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Alumni Confidential: Brenda Seaver

September 03, 2021
Brenda Seaver

Alumni Confidential

In our latest Alumni Confidential interview,  IGCC associate director Lindsay Shingler talks with Brenda Seaver, a CIA analyst and former IGCC dissertation fellow (1997-99) who received her PhD in political science from UC Irvine. Brenda discusses the ways her academic training prepared her to be a CIA analyst (and the ways it didn’t), and organizational and cultural shifts at the Agency during her tenure, including increased reliance on quantitative analysis. An expert in international security, democracy, and democratization, Seaver remembers back to January 6, and the only time she’s ever cried at work.

How did you initially become interested in democratization and international relations—subjects you studied in graduate school—which eventually led to your career as a CIA intelligence analyst?

My journey was hardly linear. As an undergraduate, I was a first-generation, low-income student, and my family in Oregon did not have the money to travel. It wasn’t until I dated a Lebanese Portlandian that I was exposed to the human consequences of war—in his case, the Lebanese civil war that began in the mid-1970s and forced his Maronite Christian family to flee Lebanon. It is no coincidence that years later I published a journal article on Lebanon’s democratic collapse. That was my attempt to understand the complexities of sectarian strife in the country that had so deeply affected his family.

I experienced a more significant political awakening as a college junior in 1986. I jumped at the chance to study abroad in Greece, but the program was nearly cancelled following the U.S. military’s bombing of Libya that spring. Once it was given the green light, I lived in Athens and traveled throughout Greece. My friends and I witnessed anti-U.S. and anti-NATO protests first-hand (we pretended to be Canadian in the surprisingly rowdy crowds). After the Iran-Contra scandal broke, Greek friends, merchants, and students bombarded us with questions about “Contra-gate” and NATO, raising our awareness about issues we had blithely ignored.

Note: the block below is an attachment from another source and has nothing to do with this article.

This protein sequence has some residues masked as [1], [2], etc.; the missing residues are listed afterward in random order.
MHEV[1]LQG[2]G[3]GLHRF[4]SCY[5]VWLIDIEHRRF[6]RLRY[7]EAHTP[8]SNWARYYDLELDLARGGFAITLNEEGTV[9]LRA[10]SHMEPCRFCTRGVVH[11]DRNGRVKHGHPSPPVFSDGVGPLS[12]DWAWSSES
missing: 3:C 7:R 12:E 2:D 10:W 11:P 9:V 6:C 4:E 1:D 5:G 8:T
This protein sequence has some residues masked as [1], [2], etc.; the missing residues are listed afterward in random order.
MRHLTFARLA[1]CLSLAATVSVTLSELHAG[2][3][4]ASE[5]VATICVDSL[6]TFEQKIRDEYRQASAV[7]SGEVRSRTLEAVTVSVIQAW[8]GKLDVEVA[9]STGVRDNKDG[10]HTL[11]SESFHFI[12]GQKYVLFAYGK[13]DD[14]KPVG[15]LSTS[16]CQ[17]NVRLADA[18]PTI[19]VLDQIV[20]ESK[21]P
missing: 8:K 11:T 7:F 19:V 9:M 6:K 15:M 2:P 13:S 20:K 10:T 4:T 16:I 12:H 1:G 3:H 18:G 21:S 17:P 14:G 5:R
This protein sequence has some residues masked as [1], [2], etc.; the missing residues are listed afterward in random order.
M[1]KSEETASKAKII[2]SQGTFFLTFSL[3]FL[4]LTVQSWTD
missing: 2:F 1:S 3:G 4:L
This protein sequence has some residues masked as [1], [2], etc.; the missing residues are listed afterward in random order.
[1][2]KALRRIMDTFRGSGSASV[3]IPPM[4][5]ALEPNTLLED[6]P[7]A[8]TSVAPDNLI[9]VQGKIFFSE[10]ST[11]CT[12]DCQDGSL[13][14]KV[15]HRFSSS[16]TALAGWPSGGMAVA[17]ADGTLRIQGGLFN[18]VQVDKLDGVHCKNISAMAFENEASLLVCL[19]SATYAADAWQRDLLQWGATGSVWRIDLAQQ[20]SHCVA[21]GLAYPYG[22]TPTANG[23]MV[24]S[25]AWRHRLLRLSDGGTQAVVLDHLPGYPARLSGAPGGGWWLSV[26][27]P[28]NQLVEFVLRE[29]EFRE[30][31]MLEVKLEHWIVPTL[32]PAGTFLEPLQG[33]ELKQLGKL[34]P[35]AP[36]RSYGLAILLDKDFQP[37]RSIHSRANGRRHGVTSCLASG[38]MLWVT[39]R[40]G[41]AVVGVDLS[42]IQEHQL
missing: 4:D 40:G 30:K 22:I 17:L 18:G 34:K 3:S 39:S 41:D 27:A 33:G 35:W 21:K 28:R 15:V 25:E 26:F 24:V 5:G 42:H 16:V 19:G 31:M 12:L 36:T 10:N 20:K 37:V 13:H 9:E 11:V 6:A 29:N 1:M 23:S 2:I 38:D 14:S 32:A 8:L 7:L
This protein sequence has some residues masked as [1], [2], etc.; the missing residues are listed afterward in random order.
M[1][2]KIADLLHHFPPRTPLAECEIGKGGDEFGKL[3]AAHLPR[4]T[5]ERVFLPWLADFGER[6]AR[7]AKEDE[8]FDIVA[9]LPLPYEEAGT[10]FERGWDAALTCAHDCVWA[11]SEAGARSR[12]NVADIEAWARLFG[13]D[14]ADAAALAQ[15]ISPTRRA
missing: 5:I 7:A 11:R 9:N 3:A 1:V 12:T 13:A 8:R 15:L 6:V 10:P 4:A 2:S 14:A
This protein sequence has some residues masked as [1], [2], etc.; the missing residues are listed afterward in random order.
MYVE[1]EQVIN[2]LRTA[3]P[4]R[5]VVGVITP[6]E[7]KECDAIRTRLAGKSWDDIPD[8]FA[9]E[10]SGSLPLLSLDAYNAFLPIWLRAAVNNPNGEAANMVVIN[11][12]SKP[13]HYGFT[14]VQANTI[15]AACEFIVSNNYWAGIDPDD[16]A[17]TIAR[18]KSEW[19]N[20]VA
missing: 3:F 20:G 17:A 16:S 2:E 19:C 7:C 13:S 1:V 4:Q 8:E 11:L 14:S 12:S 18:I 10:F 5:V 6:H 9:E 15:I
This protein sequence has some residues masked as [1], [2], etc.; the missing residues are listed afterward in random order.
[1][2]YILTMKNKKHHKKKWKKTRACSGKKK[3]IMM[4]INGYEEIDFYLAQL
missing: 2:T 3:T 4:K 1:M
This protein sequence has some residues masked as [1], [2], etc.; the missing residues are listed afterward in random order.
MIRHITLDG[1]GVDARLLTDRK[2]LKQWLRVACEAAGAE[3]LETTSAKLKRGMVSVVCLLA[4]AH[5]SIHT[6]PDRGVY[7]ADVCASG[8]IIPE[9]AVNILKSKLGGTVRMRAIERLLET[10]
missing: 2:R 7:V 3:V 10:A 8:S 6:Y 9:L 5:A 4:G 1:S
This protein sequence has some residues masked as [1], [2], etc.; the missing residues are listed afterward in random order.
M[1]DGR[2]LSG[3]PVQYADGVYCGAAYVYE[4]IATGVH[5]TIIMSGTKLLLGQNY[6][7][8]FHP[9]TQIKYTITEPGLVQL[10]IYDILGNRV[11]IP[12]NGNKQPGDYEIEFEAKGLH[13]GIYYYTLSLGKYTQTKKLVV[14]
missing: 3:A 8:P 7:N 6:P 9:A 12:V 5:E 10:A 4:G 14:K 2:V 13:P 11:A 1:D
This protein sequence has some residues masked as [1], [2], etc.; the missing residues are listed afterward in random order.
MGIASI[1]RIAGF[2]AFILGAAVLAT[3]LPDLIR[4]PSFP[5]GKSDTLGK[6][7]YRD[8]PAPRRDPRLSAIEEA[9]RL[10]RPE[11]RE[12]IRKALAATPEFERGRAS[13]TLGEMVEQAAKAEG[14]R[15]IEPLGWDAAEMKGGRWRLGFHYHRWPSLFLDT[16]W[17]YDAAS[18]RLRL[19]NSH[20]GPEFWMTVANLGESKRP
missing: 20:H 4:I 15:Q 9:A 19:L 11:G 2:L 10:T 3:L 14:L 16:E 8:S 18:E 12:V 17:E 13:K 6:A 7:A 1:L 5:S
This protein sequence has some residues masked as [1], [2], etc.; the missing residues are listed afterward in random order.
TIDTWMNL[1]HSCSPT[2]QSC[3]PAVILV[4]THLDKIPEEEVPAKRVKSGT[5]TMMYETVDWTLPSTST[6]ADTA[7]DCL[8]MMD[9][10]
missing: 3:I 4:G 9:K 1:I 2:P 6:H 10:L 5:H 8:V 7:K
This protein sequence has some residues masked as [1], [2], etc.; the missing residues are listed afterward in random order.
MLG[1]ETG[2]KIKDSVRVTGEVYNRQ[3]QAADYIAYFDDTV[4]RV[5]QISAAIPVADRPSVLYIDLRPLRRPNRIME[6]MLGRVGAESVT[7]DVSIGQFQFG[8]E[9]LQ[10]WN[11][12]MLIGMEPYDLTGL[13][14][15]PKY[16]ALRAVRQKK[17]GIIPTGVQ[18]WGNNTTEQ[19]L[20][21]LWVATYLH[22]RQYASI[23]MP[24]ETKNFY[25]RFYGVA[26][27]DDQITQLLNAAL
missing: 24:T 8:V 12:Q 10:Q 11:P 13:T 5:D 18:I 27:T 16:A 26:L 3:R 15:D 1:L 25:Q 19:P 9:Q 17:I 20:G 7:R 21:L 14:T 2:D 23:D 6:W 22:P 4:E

Meanwhile, our coursework focused on the history of democracy and dictatorship in Greece, Greek enmity toward Turkey, and Byzantine history. The latter was a riveting evening course taught by a Greek master storyteller who lectured with a cigarette in his mouth. After I returned to Pomona College, it was too late to change my major from psychology to political science, my new passion. So I enrolled in courses in international affairs, including a seminar on Middle East politics.

My formal training in international affairs continued after I graduated in 1988 and landed a job at the NBC affiliate in Seattle, which paid for courses at the University of Washington. I studied democratization, Soviet politics and history, and the history of modern China under a brilliant professor who supported my research on what was then called “informal groups” in the Soviet Union and Eastern Europe, several of which would evolve into new democratic political parties once the Berlin Wall fell.

More than a decade later, my Ph.D. dissertation fieldwork on the nexus between democratization and interstate war, funded by IGCC, took me to Ethiopia and Washington, D.C., where I met with Ethiopian government officials and political party leaders and U.S. officials, academic experts, and journalists.